[Date Prev][Date Next] [Thread Prev][Thread Next] [Date Index] [Thread Index]

Re: discussion with the FSF: GPLv3, GFDL, Nexenta

On Mon, Jun 04, 2007 at 01:18:56AM +0200, Francesco Poli wrote:
> On Sun, 3 Jun 2007 21:46:30 +0200 Wouter Verhelst wrote:
> [...]
> > If it isn't, then the GPL
> > is also non-free, by the very same rationale: the fact that you are
> > required to produce source when so asked if you do distribute binaries
> > from source under the GPL means that you are giving up a right ("the
> > right not to distribute any source") which you might otherwise have,
> > which could be considered to be a fee.
> This argument is flawed.

It is not.

> You're *not* giving up the right not to distribute any source, because
> you can always refrain from distributing the corresponding binaries and
> have no obligation to provide source.
> You're *not* giving up the right to distribute binaries without
> distributing the corresponding source, because, without a license, you
> would not have the right to distribute binaries in the first place (with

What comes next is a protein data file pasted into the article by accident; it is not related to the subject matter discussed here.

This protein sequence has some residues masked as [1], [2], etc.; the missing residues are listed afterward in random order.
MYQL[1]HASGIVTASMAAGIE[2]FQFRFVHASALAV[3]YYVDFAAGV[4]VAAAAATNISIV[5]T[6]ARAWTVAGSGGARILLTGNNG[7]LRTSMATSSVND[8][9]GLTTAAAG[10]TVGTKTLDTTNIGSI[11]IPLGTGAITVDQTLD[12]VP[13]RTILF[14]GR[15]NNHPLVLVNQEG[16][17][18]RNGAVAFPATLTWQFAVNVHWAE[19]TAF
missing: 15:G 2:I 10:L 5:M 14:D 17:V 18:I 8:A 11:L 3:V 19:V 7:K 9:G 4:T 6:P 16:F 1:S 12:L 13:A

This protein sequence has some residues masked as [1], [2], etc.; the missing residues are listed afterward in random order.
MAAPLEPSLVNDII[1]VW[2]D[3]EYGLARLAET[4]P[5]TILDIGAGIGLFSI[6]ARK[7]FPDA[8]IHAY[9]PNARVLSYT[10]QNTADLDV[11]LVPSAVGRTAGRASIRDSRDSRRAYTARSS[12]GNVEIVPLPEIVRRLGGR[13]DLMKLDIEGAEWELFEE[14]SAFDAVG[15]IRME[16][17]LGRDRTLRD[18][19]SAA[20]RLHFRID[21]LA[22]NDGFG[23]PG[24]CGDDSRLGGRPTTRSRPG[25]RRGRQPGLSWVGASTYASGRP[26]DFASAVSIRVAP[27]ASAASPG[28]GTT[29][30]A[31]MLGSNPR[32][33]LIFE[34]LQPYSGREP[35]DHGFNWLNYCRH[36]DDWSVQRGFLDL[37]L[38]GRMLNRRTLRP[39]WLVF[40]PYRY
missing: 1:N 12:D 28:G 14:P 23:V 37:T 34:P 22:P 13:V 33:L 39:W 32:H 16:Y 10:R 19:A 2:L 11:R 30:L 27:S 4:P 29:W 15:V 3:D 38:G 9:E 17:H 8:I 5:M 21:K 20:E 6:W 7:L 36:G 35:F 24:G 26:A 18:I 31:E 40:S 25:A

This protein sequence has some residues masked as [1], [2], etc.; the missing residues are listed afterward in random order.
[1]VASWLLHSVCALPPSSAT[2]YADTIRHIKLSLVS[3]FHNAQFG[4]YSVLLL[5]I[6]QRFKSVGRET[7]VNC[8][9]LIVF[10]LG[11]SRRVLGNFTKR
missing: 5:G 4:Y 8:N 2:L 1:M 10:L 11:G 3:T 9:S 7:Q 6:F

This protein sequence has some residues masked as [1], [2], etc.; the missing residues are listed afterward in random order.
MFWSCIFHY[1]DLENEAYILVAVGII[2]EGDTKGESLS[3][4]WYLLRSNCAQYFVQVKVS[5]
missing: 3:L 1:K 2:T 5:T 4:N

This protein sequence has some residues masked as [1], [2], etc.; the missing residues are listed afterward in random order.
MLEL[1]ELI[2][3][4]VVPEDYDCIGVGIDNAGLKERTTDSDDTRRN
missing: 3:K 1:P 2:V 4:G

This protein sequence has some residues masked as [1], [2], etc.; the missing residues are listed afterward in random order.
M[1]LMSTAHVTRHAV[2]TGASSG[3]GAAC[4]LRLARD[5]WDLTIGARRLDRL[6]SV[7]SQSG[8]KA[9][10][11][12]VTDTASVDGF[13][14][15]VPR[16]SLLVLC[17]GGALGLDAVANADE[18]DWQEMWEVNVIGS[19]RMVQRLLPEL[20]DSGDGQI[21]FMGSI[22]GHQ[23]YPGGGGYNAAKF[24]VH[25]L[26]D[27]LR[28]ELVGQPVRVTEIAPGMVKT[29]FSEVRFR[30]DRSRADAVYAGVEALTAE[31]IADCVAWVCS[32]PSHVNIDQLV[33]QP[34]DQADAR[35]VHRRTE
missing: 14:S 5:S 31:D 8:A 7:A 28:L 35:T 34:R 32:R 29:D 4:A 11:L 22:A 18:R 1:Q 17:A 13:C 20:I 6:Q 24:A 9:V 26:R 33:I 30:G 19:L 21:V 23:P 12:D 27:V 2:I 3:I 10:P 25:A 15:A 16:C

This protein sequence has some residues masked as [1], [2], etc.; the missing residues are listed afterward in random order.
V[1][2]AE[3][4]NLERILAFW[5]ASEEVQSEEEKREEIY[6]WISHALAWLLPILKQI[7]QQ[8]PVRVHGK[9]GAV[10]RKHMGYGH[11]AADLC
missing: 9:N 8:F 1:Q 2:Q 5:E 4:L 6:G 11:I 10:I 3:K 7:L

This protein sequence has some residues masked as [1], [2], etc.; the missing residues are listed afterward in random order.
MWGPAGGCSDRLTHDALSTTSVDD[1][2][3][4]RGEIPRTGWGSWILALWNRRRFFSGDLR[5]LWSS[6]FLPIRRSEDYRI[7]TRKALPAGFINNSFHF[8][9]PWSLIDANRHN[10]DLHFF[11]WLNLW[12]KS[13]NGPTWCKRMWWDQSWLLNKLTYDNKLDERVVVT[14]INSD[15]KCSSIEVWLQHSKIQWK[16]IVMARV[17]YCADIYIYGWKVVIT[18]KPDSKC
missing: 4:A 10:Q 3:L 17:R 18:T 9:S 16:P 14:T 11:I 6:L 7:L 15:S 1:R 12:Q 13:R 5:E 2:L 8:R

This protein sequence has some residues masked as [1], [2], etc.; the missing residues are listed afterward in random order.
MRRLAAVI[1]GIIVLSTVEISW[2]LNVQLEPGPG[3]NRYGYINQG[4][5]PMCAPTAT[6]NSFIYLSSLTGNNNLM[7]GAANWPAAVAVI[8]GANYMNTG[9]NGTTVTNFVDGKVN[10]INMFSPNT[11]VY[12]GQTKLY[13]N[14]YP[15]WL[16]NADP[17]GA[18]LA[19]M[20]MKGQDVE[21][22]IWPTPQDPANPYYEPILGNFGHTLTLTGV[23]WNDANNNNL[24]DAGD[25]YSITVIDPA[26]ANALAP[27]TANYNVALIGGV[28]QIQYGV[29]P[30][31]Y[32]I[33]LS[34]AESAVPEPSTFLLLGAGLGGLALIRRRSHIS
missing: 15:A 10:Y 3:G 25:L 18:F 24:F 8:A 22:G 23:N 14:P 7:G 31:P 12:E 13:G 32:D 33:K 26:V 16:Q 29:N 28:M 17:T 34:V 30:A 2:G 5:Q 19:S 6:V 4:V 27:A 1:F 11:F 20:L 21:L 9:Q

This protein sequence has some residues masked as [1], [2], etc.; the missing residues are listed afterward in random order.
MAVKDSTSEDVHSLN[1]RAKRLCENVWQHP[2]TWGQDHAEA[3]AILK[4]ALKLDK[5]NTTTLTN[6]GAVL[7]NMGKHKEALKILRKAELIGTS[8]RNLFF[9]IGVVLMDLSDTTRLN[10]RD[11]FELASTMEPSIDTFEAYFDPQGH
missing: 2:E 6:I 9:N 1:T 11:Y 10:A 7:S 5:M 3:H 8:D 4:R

> or without source).
> By accepting the GPL, you instead gain the right to distribute binaries
> with source, and you simply do *not* gain the right to distribute
> binaries without source.

Similarly, by accepting the CDDL, you are not giving up the right to
choose a venue in case you get sued over the software; instead, you are
simply gaining the right to use, modify, and redistribute the software
under a given set of rules (which simply does not include "the right to
choose a court in which to settle disagreements"). That is what matters,
and that is what makes the software free.

Even if my argument would be flawed (which I don't think it is, but just
in case), that wouldn't even matter. What matters is that DFSG#1 talks
about "a royalty or other fee"--i.e. money--not "giving up rights"; and
any interpretation of the text that says it does talk about giving up
rights is incorrect to begin with.

Shaw's Principle:
	Build a system that even a fool can use, and only a fool will
	want to use it.

Reply to: